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Treating Addiction: Drug Rehab Programs

Updated on June 30, 2010

Substance addiction is a disease and in its effects and treatment is truly no different than any other disease. It is imperative for the family, co-workers, friends and community to comprehend that anyone who is suffering from substance abuse truly is involved in a powerful struggle against a devastating nemesis. Everyone must realize that anyone who is suffering from narcotics or alcohol abuse is doing so not because they are in a good mood, or to get themselves into a good mood, but because they are suffering from profound emotional pain and are turning to these substances as a process to self-medicate that pain.

A wealth of various studies have been conducted in the field of Drug Rehabilitation Programs the last few years which have supported the determinations concluded by previous systematic reviews of the literature which focuses on therapeutic outcome. These studies have concluded that there is fairly scarce information on which particular interventions might be established to increase the feasibility of successful outcomes of therapy for patients with addictive problems in utilizing recreational narcotic drugs or consuming excess quantities of alcohol.

The few available studies have concluded overall that adult men and women when treated together for alcoholism problems in the same therapeutic Drug Rehabilitation Program structure have a similar success ratio. There is more debate regarding therapy for narcotics other than alcohol, as there seems to be few studies available on the various effectiveness of varying types of therapy for men or women.

The majority of the medical and clinical literature on addiction therapy comprises clinical and epidemiological studies that focus on the approaches of group therapy, family therapy, and separate rather than combined therapy between males and females. These variances have not been analyzed utilizing controlled clinical trials, therefore there can be little if any indication of their specific effectiveness. It is important to note that clinicians continue to claim that within addiction therapy a female's needs differ from those of males within the Drug Rehab Program environment.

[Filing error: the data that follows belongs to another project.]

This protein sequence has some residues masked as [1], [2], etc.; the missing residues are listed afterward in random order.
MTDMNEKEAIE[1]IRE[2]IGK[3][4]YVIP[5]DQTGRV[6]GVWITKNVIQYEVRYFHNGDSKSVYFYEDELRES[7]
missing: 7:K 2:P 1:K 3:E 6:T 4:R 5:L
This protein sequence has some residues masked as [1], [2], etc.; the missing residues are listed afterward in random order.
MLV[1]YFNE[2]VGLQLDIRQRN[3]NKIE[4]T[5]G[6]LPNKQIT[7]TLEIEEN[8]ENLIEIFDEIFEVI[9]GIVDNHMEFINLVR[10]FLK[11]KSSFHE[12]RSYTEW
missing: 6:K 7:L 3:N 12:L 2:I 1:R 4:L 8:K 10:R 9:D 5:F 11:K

A stronger stigma is linked to a female's substance abuse problem thus there is a much stronger resistance on the part of domestic familial members as well as friends. There are much more unpleasantries linked to therapy entry for females, such as lack of child care facilities, employment loss, family responsibilities, spousal anger and violence, loss of friends, and many more important and critical factors. A small proportion of both men and women utilize special Drug Rehabilitation Program therapeutic services. The literature seems to point out that females may be less likely to involve themselves in particular therapy facilities than males. Female problem drinkers are more likely than males to consider their symptoms as strictly psychological problems such as depression or anxiety and thus are far more likely to seek assistance from psychological and counseling professionals. Females also demonstrate a clear preference to involve themselves in a series of informal support groups when they are confronting a series of serious or critical problems. These differences between the genders seem to show as a marked delineation in many clinical studies.

Continued In - Treating Addiction: Drug Rehab Programs Part 2


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